I may be on vacay, but this was too incredible a week in the writing blog-o-verse to not gather and share my top picks of the week <—And I had a hard time picking this week since there were sooo many awesome, informational posts out there!
Enough chit-chat….let’s get started!
10) “Author Intrusion: 12 Pitfalls to Avoid” by Roni Loren. Can I just say how much I love and enjoy reading Roni’s posts?? This particular post is here for a very good reason: I’m
9) “What I Say When I #amwriting…(my process)” by Johanna Harness <—creator of the #amwriting community on Twitter. Wow! Just….wow! The flow charts in Johanna’s post are amazing. Her rough draft process? I can follow that….no problem! But the revision process? I had to look at it for about an hour just to absorb every bubble and where each one was connected. My #amwriting process is nowhere near this caliber, but I must say that I got several ideas to add to my own after seeing these awesome flow charts. Get over and check them out.
8) “5 Creative Flaws That Will Expose Your Lack of Storytelling Experience” by Larry Brooks on Storyfix.com. I saw this post as great advice for every writer, not just newbies. I’ve been writing for several years, just as most of us have, and during my first and second drafts, I still use proper names with dialogue and I overwrite time fillers and/or food descriptors (I’m a total foodie, by the way) and I do it a bit too often, especially in the first draft. Would it save me time if I keep this in mind while I’m banging out that first draft? Possibly. Am I willing to give it a try and find out after reading this post? Absolutely.
7) “Crafting a 25-Word Pitch” by Marcy Kennedy over at Girls With Pens. I was drawn to this particular post because Marcy mentions the Facebook post by Rachelle Gardner in which she asked her followers: “In 20 words of less, tell me about the book you’re writing right now.” Well, I responded to this post with my 20 words, and it sucked! So you can imagine that I was grateful to find this post. Marcy breaks down the points you need/should include in your pitch. I don’t know about you, but it’s hard to take your 80,000-word story and shrink it down to one sentence. I’m a wordy person in case you haven’t already noticed! If you also want further info on pitching, Rachelle Gardner had two great posts this week also: “Pitching Your Novel” and “Your Verbal Pitch”.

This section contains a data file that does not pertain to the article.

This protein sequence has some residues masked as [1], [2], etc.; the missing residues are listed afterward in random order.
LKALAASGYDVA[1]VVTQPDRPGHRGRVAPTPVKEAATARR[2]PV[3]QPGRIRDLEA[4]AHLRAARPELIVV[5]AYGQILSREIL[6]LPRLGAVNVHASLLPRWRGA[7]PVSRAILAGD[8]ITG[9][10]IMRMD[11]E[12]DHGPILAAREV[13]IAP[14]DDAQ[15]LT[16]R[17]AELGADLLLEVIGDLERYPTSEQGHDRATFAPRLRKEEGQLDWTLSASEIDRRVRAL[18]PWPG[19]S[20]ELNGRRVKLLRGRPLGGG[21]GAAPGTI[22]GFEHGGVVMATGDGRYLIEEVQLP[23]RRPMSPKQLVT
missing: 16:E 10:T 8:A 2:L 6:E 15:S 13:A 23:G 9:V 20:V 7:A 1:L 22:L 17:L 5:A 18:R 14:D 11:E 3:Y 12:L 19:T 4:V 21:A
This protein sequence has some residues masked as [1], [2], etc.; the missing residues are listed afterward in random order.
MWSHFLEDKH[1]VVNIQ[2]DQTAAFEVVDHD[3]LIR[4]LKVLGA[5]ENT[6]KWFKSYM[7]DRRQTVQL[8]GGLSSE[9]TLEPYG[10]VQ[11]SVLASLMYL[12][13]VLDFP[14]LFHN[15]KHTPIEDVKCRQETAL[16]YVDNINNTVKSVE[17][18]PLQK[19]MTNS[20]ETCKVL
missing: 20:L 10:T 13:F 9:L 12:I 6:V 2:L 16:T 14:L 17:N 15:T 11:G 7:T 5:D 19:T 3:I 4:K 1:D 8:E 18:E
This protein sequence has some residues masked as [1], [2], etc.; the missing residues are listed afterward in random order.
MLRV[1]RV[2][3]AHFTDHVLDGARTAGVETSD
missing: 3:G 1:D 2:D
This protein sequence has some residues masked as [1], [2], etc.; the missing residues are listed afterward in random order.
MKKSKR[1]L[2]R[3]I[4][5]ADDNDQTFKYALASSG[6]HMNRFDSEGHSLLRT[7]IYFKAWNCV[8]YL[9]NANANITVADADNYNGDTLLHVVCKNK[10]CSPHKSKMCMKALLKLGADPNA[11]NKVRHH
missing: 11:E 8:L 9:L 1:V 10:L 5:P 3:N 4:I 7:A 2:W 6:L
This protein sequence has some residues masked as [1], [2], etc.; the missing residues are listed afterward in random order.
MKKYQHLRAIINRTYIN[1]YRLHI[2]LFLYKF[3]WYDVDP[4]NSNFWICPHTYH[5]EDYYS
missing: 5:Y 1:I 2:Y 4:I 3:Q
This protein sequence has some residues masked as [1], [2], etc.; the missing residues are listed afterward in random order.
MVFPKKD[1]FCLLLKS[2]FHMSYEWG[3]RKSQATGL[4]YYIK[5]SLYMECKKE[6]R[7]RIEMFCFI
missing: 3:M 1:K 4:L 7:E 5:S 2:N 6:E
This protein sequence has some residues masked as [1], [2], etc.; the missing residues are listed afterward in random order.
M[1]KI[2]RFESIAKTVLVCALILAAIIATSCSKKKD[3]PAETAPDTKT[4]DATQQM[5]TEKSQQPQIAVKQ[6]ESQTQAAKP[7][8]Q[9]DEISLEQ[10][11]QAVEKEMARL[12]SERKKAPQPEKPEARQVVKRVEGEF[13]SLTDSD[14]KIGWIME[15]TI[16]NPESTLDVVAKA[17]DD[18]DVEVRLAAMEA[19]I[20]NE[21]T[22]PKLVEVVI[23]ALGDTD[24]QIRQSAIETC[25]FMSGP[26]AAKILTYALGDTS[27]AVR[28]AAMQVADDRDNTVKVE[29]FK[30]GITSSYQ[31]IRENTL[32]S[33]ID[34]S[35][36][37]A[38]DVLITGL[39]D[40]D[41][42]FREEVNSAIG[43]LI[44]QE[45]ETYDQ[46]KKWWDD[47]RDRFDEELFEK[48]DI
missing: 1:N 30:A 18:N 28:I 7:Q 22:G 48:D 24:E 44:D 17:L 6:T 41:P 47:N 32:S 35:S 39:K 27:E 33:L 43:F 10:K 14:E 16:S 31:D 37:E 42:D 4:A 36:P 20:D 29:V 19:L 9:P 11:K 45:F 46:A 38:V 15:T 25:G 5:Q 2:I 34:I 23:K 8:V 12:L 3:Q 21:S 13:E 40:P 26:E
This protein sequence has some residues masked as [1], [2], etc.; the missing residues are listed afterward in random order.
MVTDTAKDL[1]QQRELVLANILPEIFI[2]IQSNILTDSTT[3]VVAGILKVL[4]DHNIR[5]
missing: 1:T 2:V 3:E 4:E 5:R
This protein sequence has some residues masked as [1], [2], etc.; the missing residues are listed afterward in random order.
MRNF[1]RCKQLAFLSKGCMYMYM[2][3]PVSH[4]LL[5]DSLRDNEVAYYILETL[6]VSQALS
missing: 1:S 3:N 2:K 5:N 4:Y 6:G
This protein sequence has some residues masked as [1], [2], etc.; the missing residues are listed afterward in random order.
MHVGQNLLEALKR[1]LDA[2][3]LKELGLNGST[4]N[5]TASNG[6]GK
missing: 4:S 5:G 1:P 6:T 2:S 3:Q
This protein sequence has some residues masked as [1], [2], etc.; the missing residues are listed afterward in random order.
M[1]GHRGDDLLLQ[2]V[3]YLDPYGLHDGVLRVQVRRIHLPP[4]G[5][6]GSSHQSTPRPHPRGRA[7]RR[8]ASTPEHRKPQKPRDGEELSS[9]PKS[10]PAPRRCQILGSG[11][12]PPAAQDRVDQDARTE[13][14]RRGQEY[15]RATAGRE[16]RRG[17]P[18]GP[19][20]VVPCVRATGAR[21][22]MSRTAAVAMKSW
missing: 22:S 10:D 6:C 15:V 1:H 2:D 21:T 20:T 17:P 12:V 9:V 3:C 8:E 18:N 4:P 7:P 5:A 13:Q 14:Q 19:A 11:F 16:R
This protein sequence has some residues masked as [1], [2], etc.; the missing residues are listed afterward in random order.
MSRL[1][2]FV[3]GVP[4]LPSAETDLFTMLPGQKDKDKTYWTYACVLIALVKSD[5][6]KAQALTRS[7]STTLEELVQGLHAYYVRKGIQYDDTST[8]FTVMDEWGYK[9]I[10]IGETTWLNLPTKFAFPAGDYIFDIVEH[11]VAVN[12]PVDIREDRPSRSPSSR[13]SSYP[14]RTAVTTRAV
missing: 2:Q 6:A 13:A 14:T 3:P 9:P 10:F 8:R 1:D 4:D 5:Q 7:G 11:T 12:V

6) “What I Told My Family About Publishing” by Jennifer Hillier, guest post on Guide to Literary Agents Editor’s Blog. Yes! Jennifer posted exactly what I’ve been trying to explain to family members and friends. Just because I’ve got an MS that I really really really want to get published doesn’t mean it’s going to happen any time soon, if at all (although it is the first completed MS that I’ve wanted to get published). What family and friends don’t seem to understand most of the time is: If I were to find an agent today, it could still be 1-2 years before the book hits the shelf. A lot of the time, they also don’t understand that this isn’t the ‘get rich quick’ industry. Now, I can print this out and take it to them, along with a few other similar posts, and I can say: “See this? I doubt I’ll be able to quit my job any time soon, much less buy you that new car you’ve been wanting, Sis.” :)
5) Another double dose of So You Think You Can Dance goodies!! We’re down to the Top Ten and now it’s every dancer for themselves vs. the contestants dancing in couples. So, as individuals, they are paired with an All Star Dancer who is both from a previous season of the show, and an expert in their dance style. The Top Ten dancers had a phenomenal week, so of course I had to go with two dances again, right?!?